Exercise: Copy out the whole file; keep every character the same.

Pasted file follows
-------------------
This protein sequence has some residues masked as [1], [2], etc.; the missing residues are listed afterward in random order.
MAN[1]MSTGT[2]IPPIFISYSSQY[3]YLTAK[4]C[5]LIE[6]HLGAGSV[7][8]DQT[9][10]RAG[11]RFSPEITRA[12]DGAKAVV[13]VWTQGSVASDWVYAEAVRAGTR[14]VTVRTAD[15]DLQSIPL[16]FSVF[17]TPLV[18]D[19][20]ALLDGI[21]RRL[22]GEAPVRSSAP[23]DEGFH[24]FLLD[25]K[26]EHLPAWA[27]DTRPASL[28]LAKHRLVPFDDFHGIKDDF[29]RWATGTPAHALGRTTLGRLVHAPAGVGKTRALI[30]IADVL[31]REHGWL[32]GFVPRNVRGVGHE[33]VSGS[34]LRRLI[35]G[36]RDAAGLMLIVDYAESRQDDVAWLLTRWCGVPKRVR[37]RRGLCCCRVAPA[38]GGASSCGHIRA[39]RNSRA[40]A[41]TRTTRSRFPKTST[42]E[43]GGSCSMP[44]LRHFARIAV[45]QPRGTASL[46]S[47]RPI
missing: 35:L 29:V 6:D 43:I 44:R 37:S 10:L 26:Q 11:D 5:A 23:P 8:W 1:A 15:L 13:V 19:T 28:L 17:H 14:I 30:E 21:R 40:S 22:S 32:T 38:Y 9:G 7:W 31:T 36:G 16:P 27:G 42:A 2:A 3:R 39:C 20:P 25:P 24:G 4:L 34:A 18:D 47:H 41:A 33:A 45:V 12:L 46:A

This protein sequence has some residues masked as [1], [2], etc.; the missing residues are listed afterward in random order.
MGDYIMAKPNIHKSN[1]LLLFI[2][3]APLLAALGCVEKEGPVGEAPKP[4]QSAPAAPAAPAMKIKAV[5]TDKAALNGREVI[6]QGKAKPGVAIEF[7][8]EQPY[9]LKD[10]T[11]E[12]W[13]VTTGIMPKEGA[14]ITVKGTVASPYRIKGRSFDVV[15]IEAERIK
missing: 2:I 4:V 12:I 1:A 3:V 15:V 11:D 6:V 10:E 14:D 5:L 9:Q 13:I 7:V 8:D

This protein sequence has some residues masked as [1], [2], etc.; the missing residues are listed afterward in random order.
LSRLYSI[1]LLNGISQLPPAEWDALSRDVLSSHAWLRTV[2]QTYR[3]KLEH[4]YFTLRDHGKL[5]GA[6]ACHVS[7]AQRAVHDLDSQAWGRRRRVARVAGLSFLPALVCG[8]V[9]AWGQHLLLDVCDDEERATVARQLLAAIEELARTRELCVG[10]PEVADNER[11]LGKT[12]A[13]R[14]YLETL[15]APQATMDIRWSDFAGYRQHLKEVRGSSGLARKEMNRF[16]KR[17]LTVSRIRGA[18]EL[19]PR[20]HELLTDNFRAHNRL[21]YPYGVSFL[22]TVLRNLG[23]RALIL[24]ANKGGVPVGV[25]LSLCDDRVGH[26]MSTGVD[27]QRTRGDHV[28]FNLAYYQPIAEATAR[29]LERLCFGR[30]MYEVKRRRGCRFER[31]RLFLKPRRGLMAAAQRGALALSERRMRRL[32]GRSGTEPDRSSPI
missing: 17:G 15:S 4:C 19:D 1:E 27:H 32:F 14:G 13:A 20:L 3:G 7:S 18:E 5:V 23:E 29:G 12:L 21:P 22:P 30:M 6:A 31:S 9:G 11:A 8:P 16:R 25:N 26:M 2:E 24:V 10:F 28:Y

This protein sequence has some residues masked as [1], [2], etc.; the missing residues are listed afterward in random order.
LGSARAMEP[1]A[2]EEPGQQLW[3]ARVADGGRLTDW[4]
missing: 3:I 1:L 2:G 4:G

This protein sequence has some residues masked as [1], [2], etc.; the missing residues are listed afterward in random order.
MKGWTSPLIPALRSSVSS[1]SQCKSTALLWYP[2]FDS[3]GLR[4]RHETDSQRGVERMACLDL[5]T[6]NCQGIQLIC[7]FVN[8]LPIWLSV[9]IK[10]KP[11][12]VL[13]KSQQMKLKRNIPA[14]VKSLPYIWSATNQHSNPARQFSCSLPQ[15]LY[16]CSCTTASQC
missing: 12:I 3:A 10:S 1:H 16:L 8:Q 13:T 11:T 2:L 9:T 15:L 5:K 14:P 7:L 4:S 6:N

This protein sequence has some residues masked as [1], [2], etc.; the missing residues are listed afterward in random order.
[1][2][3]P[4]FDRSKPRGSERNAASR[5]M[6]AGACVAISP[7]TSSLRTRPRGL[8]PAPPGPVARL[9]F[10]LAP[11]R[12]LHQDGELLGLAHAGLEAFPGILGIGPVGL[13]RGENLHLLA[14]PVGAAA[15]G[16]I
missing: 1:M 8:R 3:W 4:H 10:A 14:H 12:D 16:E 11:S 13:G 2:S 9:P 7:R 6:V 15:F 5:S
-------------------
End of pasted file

This protein sequence has some residues masked as [1], [2], etc.; the missing residues are listed afterward in random order.
MAN[1]MSTGT[2]IPPIFISYSSQY[3]YLTAK[4]C[5]LIE[6]HLGAGSV[7][8]DQT[9][10]RAG[11]RFSPEITRA[12]DGAKAVV[13]VWTQGSVASDWVYAEAVRAGTR[14]VTVRTAD[15]DLQSIPL[16]FSVF[17]TPLV[18]D[19][20]ALLDGI[21]RRL[22]GEAPVRSSAP[23]DEGFH[24]FLLD[25]K[26]EHLPAWA[27]DTRPASL[28]LAKHRLVPFDDFHGIKDDF[29]RWATGTPAHALGRTTLGRLVHAPAGVGKTRALI[30]IADVL[31]REHGWL[32]GFVPRNVRGVGHE[33]VSGS[34]LRRLI[35]G[36]RDAAGLMLIVDYAESRQDDVAWLLTRWCGVPKRVR[37]RRGLCCCRVAPA[38]GGASSCGHIRA[39]RNSRA[40]A[41]TRTTRSRFPKTST[42]E[43]GGSCSMP[44]LRHFARIAV[45]QPRGTASL[46]S[47]RPI
missing: 35:L 29:V 6:D 43:I 44:R 37:S 10:L 26:Q 11:D 5:A 23:P 8:W 1:A 15:L 13:V 19:T 28:L 17:H 14:I 30:E 21:R 40:S 22:S 32:T 38:Y 9:G 7:W 31:T 36:G 16:P 27:G 42:A 2:A 3:R 39:C 20:P 25:P 24:G 4:L 34:A 18:D 47:H 41:A 33:A 45:V 12:L 46:A

This protein sequence has some residues masked as [1], [2], etc.; the missing residues are listed afterward in random order.
MGDYIMAKPNIHKSN[1]LLLFI[2][3]APLLAALGCVEKEGPVGEAPKP[4]QSAPAAPAAPAMKIKAV[5]TDKAALNGREVI[6]QGKAKPGVAIEF[7][8]EQPY[9]LKD[10]T[11]E[12]W[13]VTTGIMPKEGA[14]ITVKGTVASPYRIKGRSFDVV[15]IEAERIK
missing: 2:I 4:V 12:I 1:A 3:V 15:V 11:D 6:V 10:E 14:D 5:L 9:Q 13:I 7:V 8:D

This protein sequence has some residues masked as [1], [2], etc.; the missing residues are listed afterward in random order.
LSRLYSI[1]LLNGISQLPPAEWDALSRDVLSSHAWLRTV[2]QTYR[3]KLEH[4]YFTLRDHGKL[5]GA[6]ACHVS[7]AQRAVHDLDSQAWGRRRRVARVAGLSFLPALVCG[8]V[9]AWGQHLLLDVCDDEERATVARQLLAAIEELARTRELCVG[10]PEVADNER[11]LGKT[12]A[13]R[14]YLETL[15]APQATMDIRWSDFAGYRQHLKEVRGSSGLARKEMNRF[16]KR[17]LTVSRIRGA[18]EL[19]PR[20]HELLTDNFRAHNRL[21]YPYGVSFL[22]TVLRNLG[23]RALIL[24]ANKGGVPVGV[25]LSLCDDRVGH[26]MSTGVD[27]QRTRGDHV[28]FNLAYYQPIAEATAR[29]LERLCFGR[30]MYEVKRRRGCRFER[31]RLFLKPRRGLMAAAQRGALALSERRMRRL[32]GRSGTEPDRSSPI
missing: 17:G 15:S 4:C 19:D 1:E 27:H 32:F 14:G 13:A 20:L 3:G 7:S 18:E 5:V 23:E 29:G 12:L 21:P 22:P 30:M 6:A 31:S 9:G 11:A 8:P 16:R 25:N 26:M 2:E 24:V 10:F 28:Y

This protein sequence has some residues masked as [1], [2], etc.; the missing residues are listed afterward in random order.
LGSARAMEP[1]A[2]EEPGQQLW[3]ARVADGGRLTDW[4]
missing: 3:I 1:L 2:G 4:G

This protein sequence has some residues masked as [1], [2], etc.; the missing residues are listed afterward in random order.
MKGWTSPLIPALRSSVSS[1]SQCKSTALLWYP[2]FDS[3]GLR[4]RHETDSQRGVERMACLDL[5]T[6]NCQGIQLIC[7]FVN[8]LPIWLSV[9]IK[10]KP[11][12]VL[13]KSQQMKLKRNIPA[14]VKSLPYIWSATNQHSNPARQFSCSLPQ[15]LY[16]CSCTTASQC
missing: 12:I 3:A 10:S 1:H 16:L 8:Q 13:T 11:T 2:L 9:T 15:L 5:K 14:P 7:L 4:S 6:N

This protein sequence has some residues masked as [1], [2], etc.; the missing residues are listed afterward in random order.
[1][2][3]P[4]FDRSKPRGSERNAASR[5]M[6]AGACVAISP[7]TSSLRTRPRGL[8]PAPPGPVARL[9]F[10]LAP[11]R[12]LHQDGELLGLAHAGLEAFPGILGIGPVGL[13]RGENLHLLA[14]PVGAAA[15]G[16]I
missing: 1:M 8:R 3:W 4:H 10:A 14:H 12:D 16:E 11:S 13:G 2:S 9:P 7:R 6:V 15:F 5:S